BAE Systems LiteHUD head-up display recently took to the skies for its first flight, marking a significant milestone for the technology and the programme.

Its first voyage occurred on a U.S. Special Operations Command AC-130J aircraft, followed by flights on Textron’s Scorpion jet and BAE Systems’ Advanced Hawk demonstrator aircraft. It is expected to fly on at least two other aircraft this year.

A HUD is a see-through display that seamlessly presents flight-critical information directly in a pilot’s line of sight, without obstructing views of the outside world. BAE Systems began funding the development of LiteHUD more than two years ago, confident that customers would benefit from its next-generation display capability at an off-the-shelf price.

Andy Humphries, director of Advanced Displays at BAE Systems, said:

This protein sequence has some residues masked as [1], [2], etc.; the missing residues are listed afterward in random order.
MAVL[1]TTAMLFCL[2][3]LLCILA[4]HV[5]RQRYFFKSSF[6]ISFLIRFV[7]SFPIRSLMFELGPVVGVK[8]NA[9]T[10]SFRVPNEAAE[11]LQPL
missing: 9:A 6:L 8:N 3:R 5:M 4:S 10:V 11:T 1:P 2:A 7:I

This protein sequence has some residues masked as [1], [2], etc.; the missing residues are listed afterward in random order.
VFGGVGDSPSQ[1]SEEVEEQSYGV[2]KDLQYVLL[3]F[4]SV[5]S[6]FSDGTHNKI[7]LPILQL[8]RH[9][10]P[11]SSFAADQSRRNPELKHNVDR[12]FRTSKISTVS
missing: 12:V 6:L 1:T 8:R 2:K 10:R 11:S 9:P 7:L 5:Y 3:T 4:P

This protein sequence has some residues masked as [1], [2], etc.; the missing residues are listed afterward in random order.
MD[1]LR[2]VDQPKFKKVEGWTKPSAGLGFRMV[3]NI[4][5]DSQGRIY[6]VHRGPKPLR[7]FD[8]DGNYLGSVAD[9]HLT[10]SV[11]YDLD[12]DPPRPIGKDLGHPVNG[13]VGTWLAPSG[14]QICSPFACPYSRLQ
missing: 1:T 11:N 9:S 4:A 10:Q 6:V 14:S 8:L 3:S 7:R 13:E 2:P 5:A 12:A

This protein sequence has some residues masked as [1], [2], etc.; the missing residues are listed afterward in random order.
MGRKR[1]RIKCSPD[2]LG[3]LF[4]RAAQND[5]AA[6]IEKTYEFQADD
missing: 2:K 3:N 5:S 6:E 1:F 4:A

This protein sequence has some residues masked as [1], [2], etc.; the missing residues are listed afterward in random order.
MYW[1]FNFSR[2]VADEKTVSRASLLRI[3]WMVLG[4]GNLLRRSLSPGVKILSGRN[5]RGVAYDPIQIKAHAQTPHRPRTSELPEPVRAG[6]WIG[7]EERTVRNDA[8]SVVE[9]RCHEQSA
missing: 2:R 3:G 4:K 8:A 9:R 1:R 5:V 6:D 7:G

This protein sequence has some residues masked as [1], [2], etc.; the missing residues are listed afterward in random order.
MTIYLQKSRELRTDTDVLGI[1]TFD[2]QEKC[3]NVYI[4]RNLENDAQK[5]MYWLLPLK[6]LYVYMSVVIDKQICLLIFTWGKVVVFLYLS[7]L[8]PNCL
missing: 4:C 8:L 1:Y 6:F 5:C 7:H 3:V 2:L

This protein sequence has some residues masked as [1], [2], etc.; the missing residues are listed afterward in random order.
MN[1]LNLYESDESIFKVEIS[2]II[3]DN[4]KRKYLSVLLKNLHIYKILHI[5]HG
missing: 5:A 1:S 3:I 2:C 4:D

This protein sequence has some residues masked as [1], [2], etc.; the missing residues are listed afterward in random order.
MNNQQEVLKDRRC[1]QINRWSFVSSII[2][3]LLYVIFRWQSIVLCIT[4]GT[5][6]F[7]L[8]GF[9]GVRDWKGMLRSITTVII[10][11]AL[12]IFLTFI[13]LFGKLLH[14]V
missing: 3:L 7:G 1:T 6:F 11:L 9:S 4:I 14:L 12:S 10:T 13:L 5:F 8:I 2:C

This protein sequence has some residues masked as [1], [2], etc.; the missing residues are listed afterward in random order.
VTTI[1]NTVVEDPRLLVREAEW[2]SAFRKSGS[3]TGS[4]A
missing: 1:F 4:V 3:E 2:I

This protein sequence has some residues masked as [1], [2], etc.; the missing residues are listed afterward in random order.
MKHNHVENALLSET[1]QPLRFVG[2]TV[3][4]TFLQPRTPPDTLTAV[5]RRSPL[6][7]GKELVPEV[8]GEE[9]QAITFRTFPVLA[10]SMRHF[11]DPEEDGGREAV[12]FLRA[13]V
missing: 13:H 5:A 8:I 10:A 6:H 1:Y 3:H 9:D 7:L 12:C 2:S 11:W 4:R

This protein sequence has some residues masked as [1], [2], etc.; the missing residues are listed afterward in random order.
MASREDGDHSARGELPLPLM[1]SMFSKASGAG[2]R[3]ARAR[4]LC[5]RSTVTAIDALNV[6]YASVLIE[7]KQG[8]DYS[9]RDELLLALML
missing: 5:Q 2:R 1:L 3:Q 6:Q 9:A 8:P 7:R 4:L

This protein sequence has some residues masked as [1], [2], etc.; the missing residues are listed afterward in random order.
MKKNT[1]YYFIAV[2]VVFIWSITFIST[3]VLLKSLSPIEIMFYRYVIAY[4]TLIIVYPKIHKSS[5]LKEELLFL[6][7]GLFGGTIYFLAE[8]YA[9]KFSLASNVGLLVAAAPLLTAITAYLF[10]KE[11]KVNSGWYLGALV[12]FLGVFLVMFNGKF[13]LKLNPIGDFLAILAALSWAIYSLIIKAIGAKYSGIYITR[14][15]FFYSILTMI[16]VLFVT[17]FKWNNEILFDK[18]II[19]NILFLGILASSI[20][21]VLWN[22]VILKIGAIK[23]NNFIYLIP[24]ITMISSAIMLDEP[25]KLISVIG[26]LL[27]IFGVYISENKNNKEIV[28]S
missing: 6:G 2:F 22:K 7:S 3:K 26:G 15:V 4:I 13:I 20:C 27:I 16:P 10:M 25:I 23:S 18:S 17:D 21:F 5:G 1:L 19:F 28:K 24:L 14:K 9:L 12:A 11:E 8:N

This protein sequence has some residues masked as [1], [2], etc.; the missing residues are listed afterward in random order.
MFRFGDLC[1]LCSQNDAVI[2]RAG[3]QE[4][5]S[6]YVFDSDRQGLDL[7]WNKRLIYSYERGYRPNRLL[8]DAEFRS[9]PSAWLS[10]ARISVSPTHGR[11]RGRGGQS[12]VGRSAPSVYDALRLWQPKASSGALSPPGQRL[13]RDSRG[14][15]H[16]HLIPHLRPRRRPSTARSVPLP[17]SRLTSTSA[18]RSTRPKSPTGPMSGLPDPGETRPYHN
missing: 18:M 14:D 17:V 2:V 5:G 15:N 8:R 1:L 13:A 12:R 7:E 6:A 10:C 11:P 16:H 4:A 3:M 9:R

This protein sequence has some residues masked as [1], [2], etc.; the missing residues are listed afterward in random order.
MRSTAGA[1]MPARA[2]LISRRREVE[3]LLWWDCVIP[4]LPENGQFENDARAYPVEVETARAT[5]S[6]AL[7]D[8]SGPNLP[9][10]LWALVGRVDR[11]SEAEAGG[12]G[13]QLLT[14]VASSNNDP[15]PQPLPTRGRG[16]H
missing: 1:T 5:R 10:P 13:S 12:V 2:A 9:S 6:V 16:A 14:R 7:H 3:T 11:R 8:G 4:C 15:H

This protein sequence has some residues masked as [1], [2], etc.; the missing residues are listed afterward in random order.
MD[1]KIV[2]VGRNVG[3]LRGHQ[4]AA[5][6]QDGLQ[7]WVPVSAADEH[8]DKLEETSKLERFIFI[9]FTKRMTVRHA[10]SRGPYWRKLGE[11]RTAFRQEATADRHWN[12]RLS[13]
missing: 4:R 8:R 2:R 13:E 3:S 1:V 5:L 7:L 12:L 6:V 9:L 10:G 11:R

“LiteHUD’s achievements in the last year are reinforced by these successful flights and the positive feedback we’ve received from our customers.

We set out to provide customers with the world’s most advanced digital display capability for trainer aircraft, and LiteHUD is quickly proving to serve an even wider market.”

Since its inception, LiteHUD has been selected for trainer platforms, light combat aircraft and fully-fledged fighters alike, including the Hürkus trainer, Scorpion jet, AC-130J aircraft, Advanced Hawk demonstrator and three other aircraft.

Designed using BAE Systems’ patented optical waveguide technology, LiteHUD is 60 per cent smaller by volume and up to 50 per cent lighter than conventional head-up displays.

BAE say the system is engineered to enhance situational awareness in both day and night conditions, which significantly improves flight safety and reduces pilot fatigue. Its modular design, which includes a built-in colour camera, enables seamless integration with both existing and future cockpits.

George has a degree in Cyber Security from Glasgow Caledonian University and has a keen interest in naval and cyber security matters and has appeared on national radio and television to discuss current events. He also works for the NHS. George is on Twitter at @geoallison
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